Monday, August 2, 2010
Making Villa Del Sueno
Filming this, as of now, incomplete film has so far been an interesting, educational and sometimes exhausting experience. A friend first took me to the large slum that most of this was filmed in and I was introduced to a guy who ran a radio station out of his house. I started spending time with the people who were a part of both the radio station and sports programs that help steer kids away from crime and I became friends with them. Being able to spend more time in the villa (slum), I met other people and made more friends and eventually came to know some of the criminal element as well. I don't want the film to focus on the criminal element, because society misunderstands the people living in these areas and people think they are all criminals when in reality only 10% or so are involved in criminal activities. Most of the people living in these neighborhoods are hard working people who would like to save enough money to leave the villa. Many came from even poorer backgrounds and have found a life of relative prosperity living in the cities' shantytowns.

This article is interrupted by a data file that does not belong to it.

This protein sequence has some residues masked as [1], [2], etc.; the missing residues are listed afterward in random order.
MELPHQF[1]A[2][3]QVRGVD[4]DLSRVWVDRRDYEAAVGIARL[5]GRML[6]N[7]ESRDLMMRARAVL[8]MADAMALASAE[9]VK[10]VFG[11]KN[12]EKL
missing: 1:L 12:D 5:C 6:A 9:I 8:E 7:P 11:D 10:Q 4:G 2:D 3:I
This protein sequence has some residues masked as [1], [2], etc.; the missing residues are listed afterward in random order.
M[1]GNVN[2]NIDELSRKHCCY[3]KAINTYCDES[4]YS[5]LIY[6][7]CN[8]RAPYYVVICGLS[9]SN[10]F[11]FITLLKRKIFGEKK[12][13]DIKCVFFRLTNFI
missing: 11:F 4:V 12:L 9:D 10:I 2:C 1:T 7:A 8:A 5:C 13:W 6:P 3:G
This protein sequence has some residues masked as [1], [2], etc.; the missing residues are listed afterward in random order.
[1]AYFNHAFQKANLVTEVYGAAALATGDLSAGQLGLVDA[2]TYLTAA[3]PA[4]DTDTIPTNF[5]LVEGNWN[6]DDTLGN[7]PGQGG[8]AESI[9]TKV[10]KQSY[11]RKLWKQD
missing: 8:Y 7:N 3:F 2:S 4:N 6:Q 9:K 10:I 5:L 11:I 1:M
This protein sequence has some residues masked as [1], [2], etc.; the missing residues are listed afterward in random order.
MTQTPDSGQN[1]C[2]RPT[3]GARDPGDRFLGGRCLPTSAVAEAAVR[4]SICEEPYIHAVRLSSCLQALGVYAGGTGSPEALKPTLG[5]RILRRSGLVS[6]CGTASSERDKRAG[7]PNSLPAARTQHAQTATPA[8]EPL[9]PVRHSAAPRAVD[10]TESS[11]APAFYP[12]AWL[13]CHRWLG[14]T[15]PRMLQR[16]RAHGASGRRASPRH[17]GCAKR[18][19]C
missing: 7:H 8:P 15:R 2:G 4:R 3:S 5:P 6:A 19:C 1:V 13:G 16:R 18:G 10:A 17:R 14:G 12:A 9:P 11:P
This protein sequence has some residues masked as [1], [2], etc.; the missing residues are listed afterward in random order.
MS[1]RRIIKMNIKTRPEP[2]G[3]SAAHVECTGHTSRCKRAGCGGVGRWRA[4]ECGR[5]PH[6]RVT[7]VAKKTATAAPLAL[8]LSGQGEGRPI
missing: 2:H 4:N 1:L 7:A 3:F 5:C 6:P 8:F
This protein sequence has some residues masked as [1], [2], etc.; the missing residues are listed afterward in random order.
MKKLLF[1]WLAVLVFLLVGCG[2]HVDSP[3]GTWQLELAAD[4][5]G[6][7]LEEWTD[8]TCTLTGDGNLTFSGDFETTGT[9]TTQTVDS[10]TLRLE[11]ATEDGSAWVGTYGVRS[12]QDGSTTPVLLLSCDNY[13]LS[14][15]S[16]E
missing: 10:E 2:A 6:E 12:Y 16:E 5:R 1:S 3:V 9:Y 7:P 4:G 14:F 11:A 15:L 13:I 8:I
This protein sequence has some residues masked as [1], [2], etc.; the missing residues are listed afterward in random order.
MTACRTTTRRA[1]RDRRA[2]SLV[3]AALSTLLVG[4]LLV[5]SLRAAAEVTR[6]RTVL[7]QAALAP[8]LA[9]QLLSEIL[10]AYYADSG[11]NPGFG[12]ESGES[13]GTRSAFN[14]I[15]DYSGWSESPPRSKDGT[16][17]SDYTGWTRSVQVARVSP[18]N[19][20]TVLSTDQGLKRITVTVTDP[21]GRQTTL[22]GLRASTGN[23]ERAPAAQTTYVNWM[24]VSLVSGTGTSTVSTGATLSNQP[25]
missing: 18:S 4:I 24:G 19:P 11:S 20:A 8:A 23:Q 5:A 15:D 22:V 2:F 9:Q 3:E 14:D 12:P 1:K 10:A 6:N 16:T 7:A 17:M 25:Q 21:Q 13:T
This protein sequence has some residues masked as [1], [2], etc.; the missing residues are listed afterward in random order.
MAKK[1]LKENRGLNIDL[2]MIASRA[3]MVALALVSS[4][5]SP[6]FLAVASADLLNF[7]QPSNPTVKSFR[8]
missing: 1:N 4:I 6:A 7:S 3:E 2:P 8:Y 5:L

The villas aren't as dangerous as everyone thinks. Almost anyone can walk in there and nothing will happen, but if you are entering it with something valuable then it can be dangerous. People will likely rob you of your valuables. So naturally, making a film can be difficult because people want to steal the camera. When I was taking my camera in, I always had to meet a friend and be accompanied by friends when filming. This made things hard because some of my friends lived way in the back of the villa, and if I wanted to go meet them and film something I had to coordinate with someone to go with me instead of just walking there myself. Without the camera, it's a different story. I was spending enough time there that I was comfortable walking around by myself inside. This is something that people living in Buenos Aires, the mainstream, normal society think is impossible, especially for a foreigner with blond hair.